Inside The Life And Crimes Of The Real-Life Walter White

What a monthlong wiretap revealed about Stephen Kinzey: professor by day, biker drug dealer by night.

Stephen Kinzey, a 43-year-old professor of kinesiology at the California State University of San Bernardino, led a double life. That’s what police figured out after they ran a monthlong surveillance operation on him in 2011. When the San Bernardino County Sheriff’s Department announced, two summers ago, that a professor was the mastermind behind a meth distribution network, fans of AMC’s Breaking Bad made an obvious connection between Kinzey and the fictional science-genius-turned-international-meth-slinger Walter White.

And there are similarities. Like Walt and his sidekick Jesse Pinkman in their start-up days, Kinzey was the supplier for a small crew of street-level meth dealers. Kinzey had his own Skylar — a live-in girlfriend, a former student of his named Holly Robinson, who helped out in the family business. And, like Walt, he was also feared and respected by his students before he became an outlaw.

But now, court documents obtained by BuzzFeed show how Kinzey lacked much of the sophistication and caution one would need to thrive in the highly hazardous meth business.

Via pe.com

The haul from the raid on Kinzey’s house.

Kinzey, a husky guy with a broad gut, bald head, and silver-streaked 4-inch goatee, made an impression on his C-SUSB students. “He might seem like a very tough guy,” one student wrote about Kinzey on Ratemyprofessor.com, “but that is just the outside. You show him respect and you have a friend for life.” Kinzey held a doctorate from the University of Toledo in Ohio, a master’s degree from Indiana State University, and a bachelor’s degree from Wayne State University in Detroit.

Another former student described Kinzey on the site as “awesome,” adding that he showed a “passion for everything he does and it shows in his desire for students to succeed and understand.” A few students complained that he was a little disorganized and often late to his lectures. But overall, as one student put it, Kinzey was “a cool cat.”

Maybe too cool. In thinly veiled texts to dealers about “onions” and “study supplies,” Kinzey coordinated bulk drug buys, drop-offs, and trafficked meth out of his two-story Spanish-style house in the city of Highland, just outside San Bernardino.

Earlier this month, the state began presenting its evidence against Kinzey so a judge can determine if the case could go to trial. Hearings on the evidence against Kinzey will continue in October; court documents show that Kinzey was in contact with drug dealers over prices and quantities of meth.

Not helping Kinzey’s case is his membership — presidency to be exact — in the Mountain chapter of the Devils Diciples (intentionally misspelled, the group’s lore goes, to distance themselves from any religious overtones), an “outlaw” biker club considered by the FBI to be on par with the Hell’s Angels in terms of criminal activity.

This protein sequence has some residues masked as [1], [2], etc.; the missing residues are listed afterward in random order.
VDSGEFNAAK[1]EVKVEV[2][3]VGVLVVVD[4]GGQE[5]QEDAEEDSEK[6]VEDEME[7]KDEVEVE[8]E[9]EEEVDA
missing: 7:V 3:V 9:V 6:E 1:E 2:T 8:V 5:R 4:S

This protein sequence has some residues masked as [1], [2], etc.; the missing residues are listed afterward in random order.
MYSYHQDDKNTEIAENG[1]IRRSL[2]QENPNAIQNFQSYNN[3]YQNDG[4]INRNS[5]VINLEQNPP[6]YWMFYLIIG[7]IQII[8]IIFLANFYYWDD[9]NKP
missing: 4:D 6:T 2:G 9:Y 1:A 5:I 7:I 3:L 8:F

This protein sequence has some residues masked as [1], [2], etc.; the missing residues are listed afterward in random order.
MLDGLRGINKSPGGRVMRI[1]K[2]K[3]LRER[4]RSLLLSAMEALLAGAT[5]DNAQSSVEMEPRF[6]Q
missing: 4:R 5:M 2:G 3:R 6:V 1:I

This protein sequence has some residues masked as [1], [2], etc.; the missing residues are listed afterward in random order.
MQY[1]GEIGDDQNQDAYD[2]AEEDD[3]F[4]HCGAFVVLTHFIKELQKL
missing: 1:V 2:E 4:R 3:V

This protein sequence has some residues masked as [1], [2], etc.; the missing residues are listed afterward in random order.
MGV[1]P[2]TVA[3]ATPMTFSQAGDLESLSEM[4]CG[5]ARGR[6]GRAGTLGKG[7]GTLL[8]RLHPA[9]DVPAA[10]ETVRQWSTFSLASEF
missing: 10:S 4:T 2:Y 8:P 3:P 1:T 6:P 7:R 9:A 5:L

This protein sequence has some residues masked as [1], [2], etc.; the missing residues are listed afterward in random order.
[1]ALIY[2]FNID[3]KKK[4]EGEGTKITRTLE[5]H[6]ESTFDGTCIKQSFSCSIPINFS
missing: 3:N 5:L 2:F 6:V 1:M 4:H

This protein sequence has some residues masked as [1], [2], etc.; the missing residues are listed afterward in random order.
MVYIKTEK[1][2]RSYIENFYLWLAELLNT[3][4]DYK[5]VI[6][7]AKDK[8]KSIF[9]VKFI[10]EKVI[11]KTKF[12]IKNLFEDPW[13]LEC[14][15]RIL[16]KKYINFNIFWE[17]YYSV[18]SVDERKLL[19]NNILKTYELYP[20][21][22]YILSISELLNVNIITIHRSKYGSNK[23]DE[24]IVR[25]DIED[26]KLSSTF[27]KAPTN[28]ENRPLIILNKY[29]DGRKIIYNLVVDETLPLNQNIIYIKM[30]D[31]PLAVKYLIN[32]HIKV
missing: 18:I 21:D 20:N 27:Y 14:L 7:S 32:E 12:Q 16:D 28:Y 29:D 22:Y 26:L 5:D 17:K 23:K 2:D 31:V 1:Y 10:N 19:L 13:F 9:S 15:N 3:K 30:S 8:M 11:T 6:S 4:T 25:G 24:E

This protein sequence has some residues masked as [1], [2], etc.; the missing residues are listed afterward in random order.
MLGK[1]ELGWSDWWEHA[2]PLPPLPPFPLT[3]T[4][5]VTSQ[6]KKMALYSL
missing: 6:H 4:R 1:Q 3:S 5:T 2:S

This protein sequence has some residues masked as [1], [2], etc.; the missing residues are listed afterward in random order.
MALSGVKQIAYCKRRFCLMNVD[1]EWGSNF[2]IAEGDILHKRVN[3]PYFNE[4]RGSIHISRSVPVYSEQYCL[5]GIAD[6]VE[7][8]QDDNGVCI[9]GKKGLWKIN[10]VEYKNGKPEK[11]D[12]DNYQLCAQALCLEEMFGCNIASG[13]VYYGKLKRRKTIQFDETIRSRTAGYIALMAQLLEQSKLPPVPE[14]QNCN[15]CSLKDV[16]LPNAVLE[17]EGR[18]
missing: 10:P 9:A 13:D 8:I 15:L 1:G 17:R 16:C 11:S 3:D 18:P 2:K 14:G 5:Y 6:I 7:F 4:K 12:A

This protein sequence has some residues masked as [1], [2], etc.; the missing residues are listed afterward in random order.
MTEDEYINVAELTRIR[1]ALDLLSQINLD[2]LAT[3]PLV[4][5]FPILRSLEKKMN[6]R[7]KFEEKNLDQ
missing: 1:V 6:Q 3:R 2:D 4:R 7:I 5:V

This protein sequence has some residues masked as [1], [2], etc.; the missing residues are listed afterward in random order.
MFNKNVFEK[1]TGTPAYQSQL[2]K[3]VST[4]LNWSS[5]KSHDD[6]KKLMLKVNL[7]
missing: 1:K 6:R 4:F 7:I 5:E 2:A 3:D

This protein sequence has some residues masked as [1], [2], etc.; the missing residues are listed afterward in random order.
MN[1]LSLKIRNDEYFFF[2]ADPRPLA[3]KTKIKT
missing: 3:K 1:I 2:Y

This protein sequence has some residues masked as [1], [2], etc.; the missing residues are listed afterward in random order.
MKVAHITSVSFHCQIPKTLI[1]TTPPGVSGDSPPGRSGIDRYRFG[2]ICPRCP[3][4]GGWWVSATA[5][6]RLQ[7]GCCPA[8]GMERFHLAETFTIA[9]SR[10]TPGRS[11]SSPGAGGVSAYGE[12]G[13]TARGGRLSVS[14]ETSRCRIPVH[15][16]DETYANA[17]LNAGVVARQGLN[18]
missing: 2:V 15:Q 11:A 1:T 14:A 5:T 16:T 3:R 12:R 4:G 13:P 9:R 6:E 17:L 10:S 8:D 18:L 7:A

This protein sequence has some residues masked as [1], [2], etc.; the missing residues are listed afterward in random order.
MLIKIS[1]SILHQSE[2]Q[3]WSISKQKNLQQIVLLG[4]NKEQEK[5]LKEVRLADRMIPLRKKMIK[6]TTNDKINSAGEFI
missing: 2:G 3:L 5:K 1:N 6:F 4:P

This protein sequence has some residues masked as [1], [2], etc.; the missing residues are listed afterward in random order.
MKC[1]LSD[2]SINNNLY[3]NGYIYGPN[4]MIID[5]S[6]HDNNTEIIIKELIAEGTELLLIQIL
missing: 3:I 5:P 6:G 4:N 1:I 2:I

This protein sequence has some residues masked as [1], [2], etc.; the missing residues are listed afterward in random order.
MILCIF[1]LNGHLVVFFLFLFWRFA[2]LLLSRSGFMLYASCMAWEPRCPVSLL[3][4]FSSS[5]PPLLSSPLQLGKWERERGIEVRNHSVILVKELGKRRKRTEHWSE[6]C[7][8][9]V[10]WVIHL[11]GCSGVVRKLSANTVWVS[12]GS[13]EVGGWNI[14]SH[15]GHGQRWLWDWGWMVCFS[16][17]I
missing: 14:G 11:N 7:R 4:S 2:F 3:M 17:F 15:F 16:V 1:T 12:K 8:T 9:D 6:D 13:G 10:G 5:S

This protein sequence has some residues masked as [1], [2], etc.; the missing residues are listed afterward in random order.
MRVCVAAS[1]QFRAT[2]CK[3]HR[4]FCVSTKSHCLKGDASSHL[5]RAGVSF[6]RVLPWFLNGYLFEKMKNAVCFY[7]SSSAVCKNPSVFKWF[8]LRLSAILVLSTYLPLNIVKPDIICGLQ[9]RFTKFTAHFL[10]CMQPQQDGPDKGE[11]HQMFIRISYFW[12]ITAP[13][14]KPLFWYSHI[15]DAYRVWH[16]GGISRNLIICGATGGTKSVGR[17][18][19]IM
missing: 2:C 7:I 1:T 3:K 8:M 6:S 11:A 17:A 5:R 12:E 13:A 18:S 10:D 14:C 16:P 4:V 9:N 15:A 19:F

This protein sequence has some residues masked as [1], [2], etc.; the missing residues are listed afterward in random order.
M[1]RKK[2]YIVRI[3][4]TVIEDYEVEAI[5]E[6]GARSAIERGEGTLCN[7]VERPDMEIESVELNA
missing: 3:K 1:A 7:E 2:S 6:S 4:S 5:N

His biker pals, who knew the professor as Skinz, claim that Kinzey — who along with 10 others has been charged with a range of felony drug offenses — is innocent. Seven of the 10 defendants have pleaded guilty. Kinzey has entered a not guilty plea. “One side of him was a successful and productive member of society, Sgt. Paul Wynn, a lead investigator of the case, told The New York Times in 2011. “But the other side of him is an outlaw motorcycle gang leader. He was the highest-ranking person in the group, without a doubt.”

The sheriff’s office raid on Kinzey’s home on Pleasant View lane produced one pound of meth, two handguns, two rifles, two sets of brass knuckles, a pistol, a shotgun, a police baton, a bulletproof vest, and several sew-on Devil’s Diciples patches, including one for his girlfriend that read, “Property of Skinz.”

After the raid, the police could not locate Kinzey; he wasn’t in California when police came to arrest him on Aug. 26, 2011. Police believe he fled the state when his eight co-conspirators were arrested. Kinzey claims he was in Michigan visiting his father, Hank Kinzey, who later posted $30,000 bail for his son’s release. “Was I thrilled about it? No,” the senior Kinzey told the press after his son flew back to California and turned himself into police. “College professor by day, biker by night. But he’s still Stephen. He’s a good young man.” Kinzey’s father said his son was not a drinker or a smoker and he was the only Republican in a family of Democrats. “It’s like finding out your house burned down,” he added. “I can’t believe it’s true. I have no reason to believe it’s true.”

Kinzey soon came back to California, and he turned himself in on September 9. He avoided arrest because his father had helped pay the $30,000 bond earlier in the week. His contract at the University was not renewed, and his picture and information were scrubbed from the faculty’s website.

Kinzey on a cruiser.

The indictment against Kinzey claims that he was the supplier to at least three mid-level drug dealers: Eric Cortez, Edward Freer, and Hans Pressler. Court documents show that the dealers mainly supplied a group of female meth users with prior possession charges.

Below is the state’s current evidence against Kinzey, derived from over 1,000 hours of intercepted calls and text messages during a monthlong wiretap.